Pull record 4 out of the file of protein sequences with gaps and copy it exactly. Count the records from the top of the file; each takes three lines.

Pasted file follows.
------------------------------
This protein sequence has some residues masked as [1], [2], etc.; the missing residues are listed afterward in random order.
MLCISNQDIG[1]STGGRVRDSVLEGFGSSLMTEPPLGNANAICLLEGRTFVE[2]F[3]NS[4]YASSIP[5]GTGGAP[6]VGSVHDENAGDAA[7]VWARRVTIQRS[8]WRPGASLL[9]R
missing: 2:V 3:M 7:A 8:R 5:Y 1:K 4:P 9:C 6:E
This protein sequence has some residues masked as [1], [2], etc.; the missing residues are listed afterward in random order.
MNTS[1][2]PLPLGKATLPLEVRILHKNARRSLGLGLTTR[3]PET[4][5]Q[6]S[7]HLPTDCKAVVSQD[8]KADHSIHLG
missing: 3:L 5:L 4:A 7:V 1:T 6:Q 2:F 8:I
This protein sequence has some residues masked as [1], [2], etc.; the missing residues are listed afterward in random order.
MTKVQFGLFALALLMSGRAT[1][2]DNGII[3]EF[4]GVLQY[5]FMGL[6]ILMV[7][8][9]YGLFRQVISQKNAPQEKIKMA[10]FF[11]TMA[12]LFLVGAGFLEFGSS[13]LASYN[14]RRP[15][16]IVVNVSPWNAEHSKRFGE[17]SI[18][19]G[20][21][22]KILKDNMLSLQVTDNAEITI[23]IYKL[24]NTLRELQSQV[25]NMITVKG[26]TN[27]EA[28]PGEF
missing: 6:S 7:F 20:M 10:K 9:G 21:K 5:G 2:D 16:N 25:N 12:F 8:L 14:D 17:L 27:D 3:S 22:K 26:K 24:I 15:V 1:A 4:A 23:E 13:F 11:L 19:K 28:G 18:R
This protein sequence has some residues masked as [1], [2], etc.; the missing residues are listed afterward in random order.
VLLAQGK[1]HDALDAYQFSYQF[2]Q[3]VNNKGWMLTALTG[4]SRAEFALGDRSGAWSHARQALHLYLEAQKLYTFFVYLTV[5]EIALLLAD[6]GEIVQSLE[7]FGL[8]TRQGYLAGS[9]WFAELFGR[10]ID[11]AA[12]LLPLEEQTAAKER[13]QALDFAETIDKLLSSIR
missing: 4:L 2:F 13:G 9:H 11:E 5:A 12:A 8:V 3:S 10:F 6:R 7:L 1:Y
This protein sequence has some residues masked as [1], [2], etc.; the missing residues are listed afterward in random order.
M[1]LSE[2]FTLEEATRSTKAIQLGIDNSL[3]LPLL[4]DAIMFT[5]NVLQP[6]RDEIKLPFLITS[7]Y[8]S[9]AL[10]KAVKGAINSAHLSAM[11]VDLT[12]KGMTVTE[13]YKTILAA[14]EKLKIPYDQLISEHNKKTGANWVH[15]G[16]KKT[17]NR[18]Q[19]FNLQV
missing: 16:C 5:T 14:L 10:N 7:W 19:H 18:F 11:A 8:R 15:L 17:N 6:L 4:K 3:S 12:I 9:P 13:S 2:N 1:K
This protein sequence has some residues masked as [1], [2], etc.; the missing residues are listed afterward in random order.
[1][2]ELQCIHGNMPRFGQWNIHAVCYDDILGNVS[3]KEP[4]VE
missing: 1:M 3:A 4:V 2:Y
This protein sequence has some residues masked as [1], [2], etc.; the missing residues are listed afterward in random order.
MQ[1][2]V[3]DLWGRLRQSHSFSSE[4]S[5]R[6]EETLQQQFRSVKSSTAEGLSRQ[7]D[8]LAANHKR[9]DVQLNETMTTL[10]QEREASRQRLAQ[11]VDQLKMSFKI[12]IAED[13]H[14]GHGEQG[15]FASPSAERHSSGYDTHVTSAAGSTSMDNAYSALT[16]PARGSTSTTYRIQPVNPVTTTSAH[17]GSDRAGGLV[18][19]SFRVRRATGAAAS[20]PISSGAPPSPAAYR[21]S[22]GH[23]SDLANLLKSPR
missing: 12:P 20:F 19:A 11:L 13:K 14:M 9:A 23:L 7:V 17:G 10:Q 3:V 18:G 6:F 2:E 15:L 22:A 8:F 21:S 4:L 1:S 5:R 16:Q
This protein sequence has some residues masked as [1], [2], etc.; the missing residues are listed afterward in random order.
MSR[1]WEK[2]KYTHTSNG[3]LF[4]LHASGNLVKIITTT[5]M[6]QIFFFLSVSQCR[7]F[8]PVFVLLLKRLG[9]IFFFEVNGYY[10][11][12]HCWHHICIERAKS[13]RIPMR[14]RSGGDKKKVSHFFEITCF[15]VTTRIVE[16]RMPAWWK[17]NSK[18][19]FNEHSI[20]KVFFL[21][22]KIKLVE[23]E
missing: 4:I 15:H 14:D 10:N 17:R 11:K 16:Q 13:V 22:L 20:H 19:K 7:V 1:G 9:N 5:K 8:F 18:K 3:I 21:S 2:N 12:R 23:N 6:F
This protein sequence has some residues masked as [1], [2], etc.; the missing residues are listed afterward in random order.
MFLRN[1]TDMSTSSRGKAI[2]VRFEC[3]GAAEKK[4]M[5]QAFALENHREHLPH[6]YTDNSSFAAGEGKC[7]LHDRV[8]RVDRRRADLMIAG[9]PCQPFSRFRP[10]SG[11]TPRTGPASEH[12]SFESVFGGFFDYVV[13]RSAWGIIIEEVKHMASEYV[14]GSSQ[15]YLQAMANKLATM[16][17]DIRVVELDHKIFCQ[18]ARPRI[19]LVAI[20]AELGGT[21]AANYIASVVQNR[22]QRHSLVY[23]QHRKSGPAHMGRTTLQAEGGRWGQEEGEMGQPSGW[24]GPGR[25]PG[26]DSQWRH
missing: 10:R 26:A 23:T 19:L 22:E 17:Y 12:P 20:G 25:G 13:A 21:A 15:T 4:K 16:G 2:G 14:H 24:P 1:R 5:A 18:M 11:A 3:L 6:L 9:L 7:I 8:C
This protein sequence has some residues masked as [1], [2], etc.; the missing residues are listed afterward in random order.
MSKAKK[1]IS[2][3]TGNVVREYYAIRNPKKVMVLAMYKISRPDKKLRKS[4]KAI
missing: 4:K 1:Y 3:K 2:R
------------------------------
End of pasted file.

This protein sequence has some residues masked as [1], [2], etc.; the missing residues are listed afterward in random order.
VLLAQGK[1]HDALDAYQFSYQF[2]Q[3]VNNKGWMLTALTG[4]SRAEFALGDRSGAWSHARQALHLYLEAQKLYTFFVYLTV[5]EIALLLAD[6]GEIVQSLE[7]FGL[8]TRQGYLAGS[9]WFAELFGR[10]ID[11]AA[12]LLPLEEQTAAKER[13]QALDFAETIDKLLSSIR
missing: 4:L 2:F 13:G 9:H 11:E 5:A 12:A 8:V 3:S 10:F 6:R 7:L 1:Y